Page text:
A Sisterly Scheme, 1919; Squared, 1919
5. Mr. and Mrs. Sidney Drew as Co-Director, Co-Screenwriter, Actors
As Others See Us, 1917; The Dentist, 1917; Henry’s Ancestors, 1917; Her Economic Independence, 1917; Her First Game, 1917; Her Lesson, 1917; His Curiosity, 1917; His Deadly Calm, 1917; His Double Life, 1917; His Ear For Music, 1917; His First Love, 1917; Hist! Spies, 1917; The Hypochondriacs, 1917; The Joy of Freedom, 1917; The Match Maker, 1917; Mr. Parker—Hero, 1917; Music Hath Charms, 1917; The Patriot, 1917; The Rebellion of Mr. Minor, 1917; Rubbing It In, 1917; Shadowing Henry, 1917; The Spirit of Merry Christmas, 1917; Too Much Henry, 1917; Tootsie, 1917; Wages No Object, 1917; After Henry, 1918; Before and After Taking, 1918; The Bright Lights Dimmed, 1918; Gas Logic, 1918; Help Wanted, 1918; His First Love, 1918; His Generosity, 1918; His Strength of Mind, 1918; Pay Day, 1918; Special Today, 1918; Their Mutual Motor, 1918; Under the Influence, 1918; When a Man’s Married, 1918; Why They Left Home/Why Henry Left Home, 1918; A Youthful Affair, 1918; Amateur Liar, 1919; Harold, the Last of the Saxons, 1919; Once a Mason, 1919; Romance and Rings, 1919.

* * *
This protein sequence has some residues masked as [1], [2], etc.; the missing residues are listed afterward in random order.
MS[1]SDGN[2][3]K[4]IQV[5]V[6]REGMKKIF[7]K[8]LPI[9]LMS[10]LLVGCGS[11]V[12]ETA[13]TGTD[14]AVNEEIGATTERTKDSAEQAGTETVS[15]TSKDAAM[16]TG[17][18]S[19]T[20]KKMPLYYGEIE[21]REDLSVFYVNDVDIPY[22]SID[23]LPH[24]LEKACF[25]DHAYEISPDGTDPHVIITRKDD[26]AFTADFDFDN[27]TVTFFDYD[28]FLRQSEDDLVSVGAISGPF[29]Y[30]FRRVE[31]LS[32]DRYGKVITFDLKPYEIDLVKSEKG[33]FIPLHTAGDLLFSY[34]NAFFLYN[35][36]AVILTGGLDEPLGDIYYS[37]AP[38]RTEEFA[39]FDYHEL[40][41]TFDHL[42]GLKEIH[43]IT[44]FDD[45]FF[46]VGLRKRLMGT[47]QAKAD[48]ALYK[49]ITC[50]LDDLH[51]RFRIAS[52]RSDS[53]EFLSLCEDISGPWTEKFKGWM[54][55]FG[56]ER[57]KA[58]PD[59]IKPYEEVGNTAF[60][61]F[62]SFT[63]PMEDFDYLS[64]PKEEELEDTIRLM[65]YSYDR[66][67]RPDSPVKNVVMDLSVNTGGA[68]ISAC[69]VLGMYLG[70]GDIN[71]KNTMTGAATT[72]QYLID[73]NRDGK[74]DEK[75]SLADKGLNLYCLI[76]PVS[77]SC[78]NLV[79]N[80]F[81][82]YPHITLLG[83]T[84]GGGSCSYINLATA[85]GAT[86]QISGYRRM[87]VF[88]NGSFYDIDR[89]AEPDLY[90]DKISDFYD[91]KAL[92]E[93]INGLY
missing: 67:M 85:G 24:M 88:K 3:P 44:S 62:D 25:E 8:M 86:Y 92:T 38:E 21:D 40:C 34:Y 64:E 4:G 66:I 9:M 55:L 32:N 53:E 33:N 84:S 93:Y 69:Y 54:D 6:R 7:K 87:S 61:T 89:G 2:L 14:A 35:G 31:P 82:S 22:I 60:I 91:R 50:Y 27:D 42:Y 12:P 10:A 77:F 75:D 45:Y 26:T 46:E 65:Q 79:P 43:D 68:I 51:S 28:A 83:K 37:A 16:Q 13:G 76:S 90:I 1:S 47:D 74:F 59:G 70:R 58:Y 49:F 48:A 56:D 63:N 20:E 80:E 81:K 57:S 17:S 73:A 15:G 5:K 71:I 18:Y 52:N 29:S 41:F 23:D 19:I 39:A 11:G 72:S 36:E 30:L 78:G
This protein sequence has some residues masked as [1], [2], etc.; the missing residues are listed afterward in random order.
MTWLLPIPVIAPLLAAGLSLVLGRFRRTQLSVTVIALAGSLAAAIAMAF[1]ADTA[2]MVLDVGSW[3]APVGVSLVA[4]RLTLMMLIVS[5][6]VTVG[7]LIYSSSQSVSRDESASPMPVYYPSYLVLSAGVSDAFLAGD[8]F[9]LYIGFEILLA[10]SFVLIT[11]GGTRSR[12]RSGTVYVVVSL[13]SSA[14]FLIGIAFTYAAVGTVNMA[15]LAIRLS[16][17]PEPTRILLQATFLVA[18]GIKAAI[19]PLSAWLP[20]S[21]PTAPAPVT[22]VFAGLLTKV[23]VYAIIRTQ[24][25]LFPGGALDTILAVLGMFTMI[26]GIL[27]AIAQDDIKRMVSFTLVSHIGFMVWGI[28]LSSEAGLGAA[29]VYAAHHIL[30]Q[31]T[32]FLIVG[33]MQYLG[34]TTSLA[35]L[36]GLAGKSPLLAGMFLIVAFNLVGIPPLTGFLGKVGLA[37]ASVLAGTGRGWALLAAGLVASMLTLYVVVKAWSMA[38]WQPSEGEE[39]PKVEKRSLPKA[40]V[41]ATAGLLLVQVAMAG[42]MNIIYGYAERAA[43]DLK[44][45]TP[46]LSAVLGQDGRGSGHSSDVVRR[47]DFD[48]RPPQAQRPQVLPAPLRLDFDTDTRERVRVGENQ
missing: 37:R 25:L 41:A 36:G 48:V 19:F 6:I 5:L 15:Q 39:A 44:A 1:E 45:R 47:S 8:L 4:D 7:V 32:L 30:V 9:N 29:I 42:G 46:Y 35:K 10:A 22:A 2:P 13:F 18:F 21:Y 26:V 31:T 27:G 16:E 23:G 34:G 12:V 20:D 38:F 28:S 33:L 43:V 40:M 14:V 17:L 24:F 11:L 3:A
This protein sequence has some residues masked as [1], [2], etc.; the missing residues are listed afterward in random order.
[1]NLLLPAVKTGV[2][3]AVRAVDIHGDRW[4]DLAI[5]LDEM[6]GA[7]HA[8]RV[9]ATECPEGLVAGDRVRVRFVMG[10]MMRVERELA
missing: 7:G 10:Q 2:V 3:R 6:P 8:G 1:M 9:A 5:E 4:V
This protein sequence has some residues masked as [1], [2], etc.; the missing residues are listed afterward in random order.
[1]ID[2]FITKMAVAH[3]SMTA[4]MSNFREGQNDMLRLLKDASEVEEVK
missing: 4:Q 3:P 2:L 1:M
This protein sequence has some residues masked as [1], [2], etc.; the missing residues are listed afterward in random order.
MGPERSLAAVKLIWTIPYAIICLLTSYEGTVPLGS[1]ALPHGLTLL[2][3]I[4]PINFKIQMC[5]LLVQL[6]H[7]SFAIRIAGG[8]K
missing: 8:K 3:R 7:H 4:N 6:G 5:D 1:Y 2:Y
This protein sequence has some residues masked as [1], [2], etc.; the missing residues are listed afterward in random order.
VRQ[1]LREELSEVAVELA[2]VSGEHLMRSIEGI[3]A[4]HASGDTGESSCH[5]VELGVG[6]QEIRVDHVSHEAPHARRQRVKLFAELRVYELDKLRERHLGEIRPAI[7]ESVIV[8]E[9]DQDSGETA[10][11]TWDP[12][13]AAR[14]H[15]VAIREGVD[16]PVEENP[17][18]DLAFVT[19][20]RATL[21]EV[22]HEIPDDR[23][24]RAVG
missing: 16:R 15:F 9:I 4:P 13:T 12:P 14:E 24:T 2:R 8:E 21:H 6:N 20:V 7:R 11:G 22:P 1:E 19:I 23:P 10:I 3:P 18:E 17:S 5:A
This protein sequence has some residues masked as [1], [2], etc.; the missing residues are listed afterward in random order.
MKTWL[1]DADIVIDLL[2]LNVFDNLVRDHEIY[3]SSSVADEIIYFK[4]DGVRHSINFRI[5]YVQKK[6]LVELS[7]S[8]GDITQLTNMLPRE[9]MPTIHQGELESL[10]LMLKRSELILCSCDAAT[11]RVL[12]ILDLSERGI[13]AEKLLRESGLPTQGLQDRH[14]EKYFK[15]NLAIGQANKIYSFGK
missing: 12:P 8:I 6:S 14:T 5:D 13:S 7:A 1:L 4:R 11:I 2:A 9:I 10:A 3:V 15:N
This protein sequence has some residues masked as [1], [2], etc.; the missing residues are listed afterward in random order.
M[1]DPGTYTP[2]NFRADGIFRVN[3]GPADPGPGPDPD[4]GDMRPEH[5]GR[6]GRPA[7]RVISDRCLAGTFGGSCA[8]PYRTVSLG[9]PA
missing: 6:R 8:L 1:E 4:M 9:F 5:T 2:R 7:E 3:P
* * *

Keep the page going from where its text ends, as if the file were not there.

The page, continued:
For the first two years of her career as a screen actress (1914 and most of 1915), Lucille McVey used the name Jane Morrow. From 1916 until her death, she was constantly billed as Mrs. Sidney Drew, but newspapers and magazines sometimes referred to her as Lucille McVey Drew or Lucille Drew. We have attempted to create a complete filmography from FIAF, AFI, Spehr, and Braff records as well as from biographies on the Barrymores and collections on vaudeville performers; however, we recognize that this entry has numerous inconsistencies, as fifty plus titles only appear in one reference book and cannot be confirmed in other sources. The second Mrs. Sidney Drew (Lucille McVey) is credited as Jane Morrow in almost all films until 1916. She is also constantly confused with the first Mrs. Sidney Drew (Gladys Rankin). Books on vaudeville and the Barrymores further the confuse the issue by assuming there is only one Mrs. Sidney Drew or listing McVey’s first name as Polly or claiming the first Mrs. Drew appeared with her husband in films. Both Mrs. Drews wrote films for Mr. Drew; however, the first Mrs. Drew, who had been Mr. Drew’s stage partner, did not appear on screen. To complicate things even more, Braff credits Gladys Rankin as an actress in nearly twenty entries that clearly starred Lucille McVey; the dates alone make it impossible, as the films were made in 1916 and Gladys Rankin died in 1914. Two titles, Help and His First Tooth (both 1916), are extant, but have no archival sources, as they exist in a private collection.